Growing up, our boat was our life, we worked weekdays for the weekends, we were on it 48 weekends a year. That gave us time to fix a bilge pump, keep everything ship shape and turnkey, so it would be no issue to head out on Friday night and comeback on Sunday with very little mechanical issues.

    The most reliable boats are maintained in this fashion, in my experience.
  15. bayoubud

    bayoubud Member

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    Continuous maintenance.....
  16. Liam

    Liam Senior Member

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    This! People are saying this and that, and the main problem I have encountered is most owners abandon the yachts during Winter and then they expect that everything will be a turn key experience.

    It is never like that. Even my small ten meter needs a month of fix after a couple months in the yard to get her in ship shape.
    The bigger the boat the more you have things to fix in that month.

    The sea is a difficult environment.

    Interesting last year I ran an Italian boat (Cayman 58 WA from 2005) with Kohler and Mans for 1000 nm trip and had no problems with the boat its electronics and the rest.
    What did I do, I use to check systems on a weekly basis from March till departing in late June.
    Only fault was a stuck bilge pump on the first day of the trip.
    I am one on this forum who would say Man are good engines especially the R6 lumps. But anyways to each his own....
  17. olderboater

    olderboater Senior Member

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    Make that two satisfied MAN customers. On the boats we manage in total we have 5 sets of MAN's from 800 to 1360 hp and happy with all.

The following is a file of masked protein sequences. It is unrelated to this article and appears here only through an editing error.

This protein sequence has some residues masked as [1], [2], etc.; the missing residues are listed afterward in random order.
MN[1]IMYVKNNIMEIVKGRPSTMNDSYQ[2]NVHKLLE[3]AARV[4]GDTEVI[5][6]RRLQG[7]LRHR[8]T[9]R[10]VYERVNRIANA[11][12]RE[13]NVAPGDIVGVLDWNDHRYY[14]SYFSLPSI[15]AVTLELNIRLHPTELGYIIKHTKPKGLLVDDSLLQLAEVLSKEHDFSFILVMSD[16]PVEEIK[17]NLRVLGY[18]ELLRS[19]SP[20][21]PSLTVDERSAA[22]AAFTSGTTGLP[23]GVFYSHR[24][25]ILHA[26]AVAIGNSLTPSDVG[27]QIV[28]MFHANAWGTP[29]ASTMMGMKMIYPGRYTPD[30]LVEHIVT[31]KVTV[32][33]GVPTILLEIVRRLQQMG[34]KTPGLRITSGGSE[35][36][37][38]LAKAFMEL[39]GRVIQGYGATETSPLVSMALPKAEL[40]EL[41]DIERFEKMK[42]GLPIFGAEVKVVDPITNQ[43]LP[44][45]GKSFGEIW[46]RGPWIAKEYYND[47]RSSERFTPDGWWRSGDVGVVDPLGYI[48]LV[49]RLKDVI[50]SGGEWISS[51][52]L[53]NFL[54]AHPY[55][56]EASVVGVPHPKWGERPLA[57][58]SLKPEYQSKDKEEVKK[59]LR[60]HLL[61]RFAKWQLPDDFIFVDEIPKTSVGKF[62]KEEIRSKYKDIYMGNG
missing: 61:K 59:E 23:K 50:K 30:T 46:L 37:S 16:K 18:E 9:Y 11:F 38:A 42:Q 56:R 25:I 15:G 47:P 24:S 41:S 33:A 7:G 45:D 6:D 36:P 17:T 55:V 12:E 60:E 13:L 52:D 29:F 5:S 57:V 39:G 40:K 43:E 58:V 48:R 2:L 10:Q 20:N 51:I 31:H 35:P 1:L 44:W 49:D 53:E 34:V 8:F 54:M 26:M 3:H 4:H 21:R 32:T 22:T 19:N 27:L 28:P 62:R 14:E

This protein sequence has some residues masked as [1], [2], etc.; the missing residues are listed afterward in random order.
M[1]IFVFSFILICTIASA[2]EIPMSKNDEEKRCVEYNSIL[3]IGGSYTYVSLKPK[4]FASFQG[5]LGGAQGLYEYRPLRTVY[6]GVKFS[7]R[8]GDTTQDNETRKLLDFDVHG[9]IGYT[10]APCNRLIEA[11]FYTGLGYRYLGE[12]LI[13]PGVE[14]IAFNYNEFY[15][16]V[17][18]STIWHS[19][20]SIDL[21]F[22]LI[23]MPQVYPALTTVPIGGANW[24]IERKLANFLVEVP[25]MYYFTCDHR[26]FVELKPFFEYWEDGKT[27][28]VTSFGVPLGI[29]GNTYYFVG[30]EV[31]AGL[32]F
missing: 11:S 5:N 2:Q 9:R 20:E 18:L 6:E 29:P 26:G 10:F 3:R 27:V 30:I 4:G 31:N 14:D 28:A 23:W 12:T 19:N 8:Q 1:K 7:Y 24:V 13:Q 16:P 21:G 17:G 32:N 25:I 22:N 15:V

18. zen

    zen New Member

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    All very true. A trawler appeals to me on many levels and I have a friend with the Helmsman you mention. While I'm fortunate enough to have a flexible schedule, it's usually only for 3-5 days at a time. So if I want to hit the far islands in a good weather window, I need to get there quickly.

    Regarding some other comments - the charger and bilge pump died on separate Saturday nights before planned crossings. Both items were replaced in less than 48 hours which is pretty good given the timing, but weather had changed and my visiting guests had limited time.

    And Pascal - I very much enjoy cold sandwiches :)
  19. olderboater

    olderboater Senior Member

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    You're the one who made it sound like they were issues that were serious and prevented your trip. Then you mention battery charger and bilge pump, neither of which would prevent a trip.

    With good maintenance, I don't suffer from a reliability problem. I don't know your definition of "minimal maintenance." Certainly an outboard Interpid with little equipment would be less maintenance than a cruiser, but still has it's potential. The less it has on it, the less maintenance. However, also the more critical an issue can be. One or two of many different things is more maintenance for backup.
  20. Prospective

    Prospective Member

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    Everyone will have their preferred brands of boat, motors, and equipment but my take on reliability is this...

    The more you use it, the less often things will be broken.

    That's for two reason. The first reason is simple math. On any given boat, X number of things are going to break in a month. That's boats. And if you only use it once a month then that's when you're going to find it, and it could be show stopper. Now, if you use it 3 times and that one thing breaks, then the other two times are problem free trips.

    Second, when you're on it all the time you are much more likely to identify things that are tired or require maintenance. So preventitive action is more likely.

    If you are the type of boater that likes to swoop in, jump on, and use it, then your only choice is a captain maintained vessle where the captain uses it and makes sure it is ship-shape and ready to go at all times. If you can't do that then you are headed for problems.